1000 Dandelion Seeds - Taraxacum officnale Seeds
1000 Dandelion Seeds - Taraxacum officnale Seeds
1000 Dandelion Seeds - Taraxacum officnale Seeds
1000 Dandelion Seeds - Taraxacum officnale Seeds
1000 Dandelion Seeds - Taraxacum officnale Seeds
1000 Dandelion Seeds - Taraxacum officnale Seeds
1000 Dandelion Seeds - Taraxacum officnale Seeds
1000 Dandelion Seeds - Taraxacum officnale Seeds
1000 Dandelion Seeds - Taraxacum officnale Seeds

1000 Dandelion Seeds - Taraxacum officnale Seeds

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Taraxacum officinale, the dandelion or common dandelion, is a flowering herbaceous perennial plant of the dandelion genus in the family Asteraceae (syn. Compositae). The common dandelion is well known for its yellow flower heads that turn into round balls of many silver-tufted fruits that disperse in the wind. These balls are usually called "clocks" in both British and American English. The name "blowball" is also used.

The common dandelion grows in temperate regions of the world in areas with moist soils. It is most often considered a weed, especially in lawns and along roadsides, but the leaves, flowers, and roots are sometimes used in herbal medicine and as food.

araxacum officinale grows from (generally unbranched) taproots and produces several hollow, leafless flower stems: 470  that are typically 5–40 centimetres (2–15+3⁄4 inches) tall, but sometimes up to 70 cm (28 in) tall. The stems can be tinted purplish, they are upright or lax, and produce flower heads that are held as tall or taller than the foliage. The foliage may be upright-growing or horizontally spreading; the leaves have petioles that are either unwinged or narrowly winged. The stems can be glabrous or sparsely covered with short hairs. Plants have milky latex and the leaves are all basal; each flowering stem lacks bracts and has one single flower head. The yellow flower heads lack receptacle bracts and all the flowers, which are called florets, are ligulate and bisexual. In many lineages, fruits are mostly produced by apomixis, notwithstanding the flowers are visited by many types of insects.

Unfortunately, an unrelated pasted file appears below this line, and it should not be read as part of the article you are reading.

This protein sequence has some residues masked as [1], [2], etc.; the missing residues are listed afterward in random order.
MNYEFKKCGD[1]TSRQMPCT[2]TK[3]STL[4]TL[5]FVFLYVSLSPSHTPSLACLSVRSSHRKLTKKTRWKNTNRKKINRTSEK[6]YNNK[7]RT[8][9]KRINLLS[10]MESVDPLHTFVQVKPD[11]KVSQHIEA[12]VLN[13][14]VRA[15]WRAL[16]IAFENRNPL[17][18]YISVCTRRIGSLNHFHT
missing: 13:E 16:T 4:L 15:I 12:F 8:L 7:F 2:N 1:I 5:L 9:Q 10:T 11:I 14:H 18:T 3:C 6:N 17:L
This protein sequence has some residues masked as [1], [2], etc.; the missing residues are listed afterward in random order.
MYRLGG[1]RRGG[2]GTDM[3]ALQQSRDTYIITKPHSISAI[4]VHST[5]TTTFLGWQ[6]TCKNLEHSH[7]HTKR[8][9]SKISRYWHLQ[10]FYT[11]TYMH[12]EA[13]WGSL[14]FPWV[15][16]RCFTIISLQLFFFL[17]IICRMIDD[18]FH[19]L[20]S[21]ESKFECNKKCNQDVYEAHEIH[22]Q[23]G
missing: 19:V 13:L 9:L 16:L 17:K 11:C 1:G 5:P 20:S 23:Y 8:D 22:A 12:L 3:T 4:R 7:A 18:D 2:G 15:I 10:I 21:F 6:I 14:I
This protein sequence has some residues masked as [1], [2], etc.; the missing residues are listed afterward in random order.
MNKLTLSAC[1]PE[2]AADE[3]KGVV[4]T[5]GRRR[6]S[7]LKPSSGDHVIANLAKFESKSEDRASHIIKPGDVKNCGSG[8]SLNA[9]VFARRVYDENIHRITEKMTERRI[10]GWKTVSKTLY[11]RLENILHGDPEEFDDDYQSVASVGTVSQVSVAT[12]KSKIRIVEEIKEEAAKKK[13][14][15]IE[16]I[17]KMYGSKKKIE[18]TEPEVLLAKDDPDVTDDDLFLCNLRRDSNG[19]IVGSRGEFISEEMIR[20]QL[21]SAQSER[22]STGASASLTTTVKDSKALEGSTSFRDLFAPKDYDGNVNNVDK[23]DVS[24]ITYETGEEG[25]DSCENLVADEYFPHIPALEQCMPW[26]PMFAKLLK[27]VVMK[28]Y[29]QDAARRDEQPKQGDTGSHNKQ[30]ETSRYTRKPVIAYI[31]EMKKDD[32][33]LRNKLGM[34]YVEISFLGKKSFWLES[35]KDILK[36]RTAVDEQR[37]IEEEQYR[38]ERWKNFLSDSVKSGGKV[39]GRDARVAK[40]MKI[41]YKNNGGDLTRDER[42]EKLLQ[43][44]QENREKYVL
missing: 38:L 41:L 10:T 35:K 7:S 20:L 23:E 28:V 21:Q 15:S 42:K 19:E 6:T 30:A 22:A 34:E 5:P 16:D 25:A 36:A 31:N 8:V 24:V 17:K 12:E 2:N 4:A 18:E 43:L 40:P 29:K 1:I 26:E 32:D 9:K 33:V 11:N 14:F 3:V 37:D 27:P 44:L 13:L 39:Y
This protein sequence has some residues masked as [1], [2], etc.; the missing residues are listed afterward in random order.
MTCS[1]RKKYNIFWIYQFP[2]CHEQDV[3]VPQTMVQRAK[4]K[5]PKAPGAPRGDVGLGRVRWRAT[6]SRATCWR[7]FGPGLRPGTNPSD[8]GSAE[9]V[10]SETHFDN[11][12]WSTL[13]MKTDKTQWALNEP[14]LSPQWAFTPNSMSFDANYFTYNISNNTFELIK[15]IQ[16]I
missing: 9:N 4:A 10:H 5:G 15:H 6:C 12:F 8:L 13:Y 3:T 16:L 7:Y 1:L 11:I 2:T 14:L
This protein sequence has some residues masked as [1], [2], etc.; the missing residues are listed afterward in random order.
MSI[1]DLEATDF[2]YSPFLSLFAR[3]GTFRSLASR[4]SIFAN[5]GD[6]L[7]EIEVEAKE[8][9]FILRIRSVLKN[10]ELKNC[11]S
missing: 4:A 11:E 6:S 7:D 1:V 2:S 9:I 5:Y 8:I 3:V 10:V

The leaves are 5–45 cm (2–17+3⁄4 in) long and 1–10 cm (1⁄2–4 in) wide, and are oblanceolate, oblong, or obovate in shape, with the bases gradually narrowing to the petiole. The leaf margins are typically shallowly lobed to deeply lobed and often lacerate or toothed with sharp or dull teeth.

The calyculi (the cuplike bracts that hold the florets) are composed of 12 to 18 segments: each segment is reflexed and sometimes glaucous. The lanceolate shaped bractlets are in two series, with the apices acuminate in shape. The 14–25 millimetres (1⁄2–1 in) wide involucres are green to dark green or brownish-green, with the tips dark gray or purplish. The florets number 40 to over 100 per head, having corollas that are yellow or orange-yellow in color.

The fruits, called cypselae, range in color from olive-green or olive-brown to straw-colored to grayish, they are oblanceoloid in shape and 2–3 mm (1⁄16–1⁄8 in) long with slender beaks. The fruits have 4 to 12 ribs that have sharp edges. The silky pappi, which form the parachutes, are white to silver-white in color and around 6 mm wide. Plants typically have 24 or 40 pairs of chromosomes, while some have 16 or 32 pairs.